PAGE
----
Threats to Canadian species at risk: An analysis of finalized recovery strategies

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In order to reverse the decline of imperilled species, we need to know what is threatening their survival. Canada's Species at Risk Act (SARA) is intended to provide for the protection and recovery of species listed under the Act. Threats to SARA-listed species must be documented in recovery strategies, which also define recovery goals and critical habitat. We reviewed finalized recovery strategies for 146 species to determine the major threats to these species and whether designation of critical habitat or the relative ambition of recovery goals is associated with the nature of threats. We then compared our findings to the threats described in reports prepared by the Committee on the Status of Endangered Wildlife in Canada (COSEWIC), the independent body which prepares status reports for all imperilled species (including those not listed under SARA). Human disturbance, in particular due to recreation, was the most frequently listed threat in recovery strategies, followed by invasive species and residential and commercial development. Threats differed among taxonomic groups and broad habitat types, but there was no evidence that low ambition of recovery goals or failure to designate critical habitat were correlated with particular threats. However, species with certain threats, including biological resource use, were less likely either to be listed under SARA and/or to have a finalized recovery strategy once listed. Documenting threat-based differences in the recovery process is an important first step toward ensuring that SARA results in timely and effective measures to recover all listed species. © 2013 Elsevier Ltd.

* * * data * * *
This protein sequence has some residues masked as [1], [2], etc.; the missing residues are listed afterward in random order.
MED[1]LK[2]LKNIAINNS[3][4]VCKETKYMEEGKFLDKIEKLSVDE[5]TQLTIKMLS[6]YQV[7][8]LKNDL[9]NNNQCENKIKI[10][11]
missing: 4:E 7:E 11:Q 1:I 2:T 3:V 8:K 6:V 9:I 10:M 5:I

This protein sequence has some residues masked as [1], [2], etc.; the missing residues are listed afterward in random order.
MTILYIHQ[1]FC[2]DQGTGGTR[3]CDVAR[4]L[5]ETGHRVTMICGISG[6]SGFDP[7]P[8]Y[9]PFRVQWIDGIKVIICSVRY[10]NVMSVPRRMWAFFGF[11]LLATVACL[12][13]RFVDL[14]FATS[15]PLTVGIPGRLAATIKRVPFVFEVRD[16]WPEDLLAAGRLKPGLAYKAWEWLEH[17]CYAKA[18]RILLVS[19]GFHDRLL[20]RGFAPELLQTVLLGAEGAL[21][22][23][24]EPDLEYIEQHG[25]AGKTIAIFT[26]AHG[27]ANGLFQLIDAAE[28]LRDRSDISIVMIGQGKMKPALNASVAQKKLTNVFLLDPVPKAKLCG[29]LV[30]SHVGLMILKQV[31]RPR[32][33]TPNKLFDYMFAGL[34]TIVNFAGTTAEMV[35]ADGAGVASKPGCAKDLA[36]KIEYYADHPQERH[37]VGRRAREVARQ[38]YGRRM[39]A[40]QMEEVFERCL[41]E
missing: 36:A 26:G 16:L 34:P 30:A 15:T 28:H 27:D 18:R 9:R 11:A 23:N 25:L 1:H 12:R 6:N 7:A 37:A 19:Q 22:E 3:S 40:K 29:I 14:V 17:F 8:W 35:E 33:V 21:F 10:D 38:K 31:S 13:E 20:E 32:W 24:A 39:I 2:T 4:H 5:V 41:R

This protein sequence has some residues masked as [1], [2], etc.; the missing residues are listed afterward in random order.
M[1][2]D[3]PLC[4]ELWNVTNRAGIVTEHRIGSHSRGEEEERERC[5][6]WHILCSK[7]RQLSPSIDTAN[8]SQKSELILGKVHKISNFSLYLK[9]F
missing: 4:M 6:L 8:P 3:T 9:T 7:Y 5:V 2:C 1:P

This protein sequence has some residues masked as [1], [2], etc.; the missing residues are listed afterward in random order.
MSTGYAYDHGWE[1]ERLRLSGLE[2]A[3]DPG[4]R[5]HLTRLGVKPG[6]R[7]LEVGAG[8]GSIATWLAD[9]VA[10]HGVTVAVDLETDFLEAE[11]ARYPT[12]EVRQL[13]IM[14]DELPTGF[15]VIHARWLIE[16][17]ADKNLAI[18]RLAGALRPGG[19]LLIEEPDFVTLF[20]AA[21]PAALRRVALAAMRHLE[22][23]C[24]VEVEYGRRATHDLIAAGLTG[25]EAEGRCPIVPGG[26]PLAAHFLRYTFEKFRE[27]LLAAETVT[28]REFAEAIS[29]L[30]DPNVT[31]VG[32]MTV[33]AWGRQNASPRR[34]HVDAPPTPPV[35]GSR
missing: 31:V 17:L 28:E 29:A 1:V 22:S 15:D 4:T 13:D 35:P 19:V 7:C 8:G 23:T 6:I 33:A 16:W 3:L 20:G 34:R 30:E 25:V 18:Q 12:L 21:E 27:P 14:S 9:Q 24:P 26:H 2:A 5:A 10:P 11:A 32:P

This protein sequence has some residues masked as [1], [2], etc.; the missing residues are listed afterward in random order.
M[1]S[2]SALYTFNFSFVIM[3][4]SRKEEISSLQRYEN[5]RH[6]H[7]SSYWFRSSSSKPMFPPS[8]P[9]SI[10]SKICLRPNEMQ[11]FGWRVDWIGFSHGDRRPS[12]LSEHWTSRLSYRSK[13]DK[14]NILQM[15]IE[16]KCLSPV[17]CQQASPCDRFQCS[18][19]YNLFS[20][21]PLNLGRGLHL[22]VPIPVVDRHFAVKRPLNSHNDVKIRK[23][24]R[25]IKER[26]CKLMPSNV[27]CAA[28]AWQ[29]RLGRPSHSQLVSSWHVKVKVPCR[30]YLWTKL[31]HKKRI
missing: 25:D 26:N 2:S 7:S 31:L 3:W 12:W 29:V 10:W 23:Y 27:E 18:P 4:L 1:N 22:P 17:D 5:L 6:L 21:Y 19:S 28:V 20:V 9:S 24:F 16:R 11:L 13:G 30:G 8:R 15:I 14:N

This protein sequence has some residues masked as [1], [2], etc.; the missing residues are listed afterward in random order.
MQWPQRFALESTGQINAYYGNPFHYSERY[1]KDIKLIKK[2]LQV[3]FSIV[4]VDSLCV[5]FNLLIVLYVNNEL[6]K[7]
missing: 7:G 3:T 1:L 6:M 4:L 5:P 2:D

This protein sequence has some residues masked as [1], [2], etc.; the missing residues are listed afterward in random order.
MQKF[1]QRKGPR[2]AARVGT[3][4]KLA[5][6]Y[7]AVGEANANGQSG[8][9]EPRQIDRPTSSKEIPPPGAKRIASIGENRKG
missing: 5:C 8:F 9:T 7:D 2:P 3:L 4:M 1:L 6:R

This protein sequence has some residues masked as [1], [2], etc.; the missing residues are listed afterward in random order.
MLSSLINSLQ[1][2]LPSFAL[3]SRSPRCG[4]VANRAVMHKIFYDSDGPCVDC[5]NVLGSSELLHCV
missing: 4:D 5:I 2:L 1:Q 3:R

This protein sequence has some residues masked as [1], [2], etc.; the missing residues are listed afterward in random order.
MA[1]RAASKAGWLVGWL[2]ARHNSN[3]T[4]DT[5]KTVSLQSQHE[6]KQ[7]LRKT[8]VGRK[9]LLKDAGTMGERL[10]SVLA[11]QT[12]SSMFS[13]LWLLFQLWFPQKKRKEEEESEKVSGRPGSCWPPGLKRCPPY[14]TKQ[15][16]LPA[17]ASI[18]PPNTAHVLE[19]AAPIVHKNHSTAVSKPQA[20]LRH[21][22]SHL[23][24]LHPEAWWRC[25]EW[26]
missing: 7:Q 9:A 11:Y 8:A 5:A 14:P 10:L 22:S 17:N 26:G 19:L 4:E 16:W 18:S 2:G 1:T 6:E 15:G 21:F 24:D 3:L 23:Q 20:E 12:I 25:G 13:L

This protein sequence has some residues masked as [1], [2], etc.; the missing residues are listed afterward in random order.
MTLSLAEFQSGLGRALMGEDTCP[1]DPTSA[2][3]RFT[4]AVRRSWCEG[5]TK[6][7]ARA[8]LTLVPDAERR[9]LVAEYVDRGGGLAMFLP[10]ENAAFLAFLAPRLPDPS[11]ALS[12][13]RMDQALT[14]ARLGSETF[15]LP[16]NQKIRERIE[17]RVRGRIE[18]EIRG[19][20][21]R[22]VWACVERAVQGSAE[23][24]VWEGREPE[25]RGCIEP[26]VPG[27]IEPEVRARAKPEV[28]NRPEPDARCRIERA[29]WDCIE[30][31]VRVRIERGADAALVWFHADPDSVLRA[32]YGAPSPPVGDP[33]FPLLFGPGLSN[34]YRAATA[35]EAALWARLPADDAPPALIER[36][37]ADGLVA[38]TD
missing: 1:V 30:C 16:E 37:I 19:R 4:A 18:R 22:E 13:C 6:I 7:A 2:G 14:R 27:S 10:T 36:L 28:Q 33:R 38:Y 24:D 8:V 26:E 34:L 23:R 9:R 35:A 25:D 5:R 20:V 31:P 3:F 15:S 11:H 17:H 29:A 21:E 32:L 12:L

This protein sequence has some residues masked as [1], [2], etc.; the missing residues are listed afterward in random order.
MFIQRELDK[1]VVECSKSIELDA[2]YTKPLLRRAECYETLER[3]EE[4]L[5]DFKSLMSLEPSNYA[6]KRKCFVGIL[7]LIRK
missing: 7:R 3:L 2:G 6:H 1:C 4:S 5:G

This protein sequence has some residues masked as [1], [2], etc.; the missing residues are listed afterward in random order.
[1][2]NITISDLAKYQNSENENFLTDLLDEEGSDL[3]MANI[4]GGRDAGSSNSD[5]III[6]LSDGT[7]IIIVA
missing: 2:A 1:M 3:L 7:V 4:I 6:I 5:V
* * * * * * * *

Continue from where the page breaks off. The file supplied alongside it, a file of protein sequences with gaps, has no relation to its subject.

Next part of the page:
McCune, J. L., Harrower, W. L., Avery-Gomm, S., Brogan, J. M., Csergo, A. M., Davidson, L. N. K., … Whitton, J. (2013). Threats to Canadian species at risk: An analysis of finalized recovery strategies. Biological Conservation, 166, 254–265.

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